So! I had put off posting this until I finished making some changes that I wanted to make. Since those now HAVE been made, here we are.
I’m pretty happy with how this map is looking as I continue to work on it. A rundown of the major changes:
- ALL twenty-four regions now have names! Really happy to have that aspect finished up. You might also notice there’s been a change. I wasn’t really happy with “Blaise” (which was the name of the small region with the purple border to the west of Pascale) as a region name – just didn’t sound right, somehow. So, I went back to doing some name researching, and came up with “Villeneuve”, which roughly means “dweller in a new settlement” in French.
- The border between West Portal and Issa has changed a bit (it now follows a river, rather than being one of the “arbitrary political line” type borders), partly so that it wouldn’t look EXACTLY the same as the border Issa shares with Desjardins, to the east (same angle, same length). The reason they looked the same in the first place is because technically, they were the same object – since Issa was created recently and “inserted” into the existing landmass, the border that previously existed between WP and DJ was simply duplicated and placed on either side of Issa. The other reason for the change was to alter Issa’s size – it was gargantuan before, the biggest region by far. I decided I didn’t want it to be quite so huge, and I think West Portal now looks better, too.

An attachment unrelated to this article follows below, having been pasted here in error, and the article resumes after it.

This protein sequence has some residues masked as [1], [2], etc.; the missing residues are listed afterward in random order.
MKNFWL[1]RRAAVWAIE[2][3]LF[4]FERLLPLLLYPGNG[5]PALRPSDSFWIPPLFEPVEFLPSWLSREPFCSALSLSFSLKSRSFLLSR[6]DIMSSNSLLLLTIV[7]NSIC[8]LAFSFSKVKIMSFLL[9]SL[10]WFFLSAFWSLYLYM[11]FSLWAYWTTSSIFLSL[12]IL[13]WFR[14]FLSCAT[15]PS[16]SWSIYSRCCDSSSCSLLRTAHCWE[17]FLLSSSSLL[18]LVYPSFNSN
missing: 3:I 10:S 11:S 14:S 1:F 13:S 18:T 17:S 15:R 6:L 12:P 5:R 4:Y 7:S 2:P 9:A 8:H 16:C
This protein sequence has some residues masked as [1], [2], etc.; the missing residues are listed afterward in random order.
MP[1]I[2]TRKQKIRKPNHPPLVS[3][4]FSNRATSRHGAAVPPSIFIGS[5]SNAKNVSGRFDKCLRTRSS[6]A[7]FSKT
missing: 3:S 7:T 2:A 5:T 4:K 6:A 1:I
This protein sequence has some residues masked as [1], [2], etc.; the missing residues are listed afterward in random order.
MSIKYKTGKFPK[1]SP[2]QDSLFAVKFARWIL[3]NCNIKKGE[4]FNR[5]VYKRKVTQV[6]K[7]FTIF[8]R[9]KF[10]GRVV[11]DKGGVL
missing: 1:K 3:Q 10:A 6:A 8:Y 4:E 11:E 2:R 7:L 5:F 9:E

- Anshala, West Portal’s largest city and the second largest in Valocea after Lennvale, has been moved east a bit, to a location that I feel makes a bit more sense for its status as the western gateway city into Valocea.
- There are more cities, and for the first time, visible rail lines! Now, you might be wondering why several of these new cities are unnamed and why that set of rail lines running between Brighton and Kunari are the only lines on the map so far. That’s all for a story I’m working on that takes place in Valocea. I wanted to know exactly where this train goes when a character takes it, so I planned it out and added it to the map, but – while I knew where I wanted various cities to be along the route – I haven’t been able to come up with names for all of them yet. Oran, East Portal’s largest city, is the final stop in Valocea for eastbound LVX (Lennvale-Vancouver Express) trains heading to Vancouver, British Columbia (or the first Valocean stop for westbound trains). This city is considered to be the eastern equivalent of Anshala as the country’s other main “gateway”, though with a different feel, since any vehicles of international origin (whether carrying freight or passengers) entering Anshala are either ships or planes, whereas Oran receives the road and rail lines that lead from Vancouver into East Portal, and has no nearby international airport and no major port (the river and lake near the city are not navigable by container or cruise ships).
- Speaking of unnamed cities: there’s another one in the Villeneuve region – this is Valocea’s capital. The main reason I haven’t been able to come up with a name for it is because I’m still trying to decide if it should be a city that was meant to be the capital during its creation, and thus would probably have a name that is significant to Valocean history in some way (i.e. Washington DC), or if it was just a city with a name like any other that was later chosen to be the capital (i.e. Ottawa).
- The three major real-life cities whose locations are visible on the map (Portland, Seattle, and Vancouver) are called out with names and icons.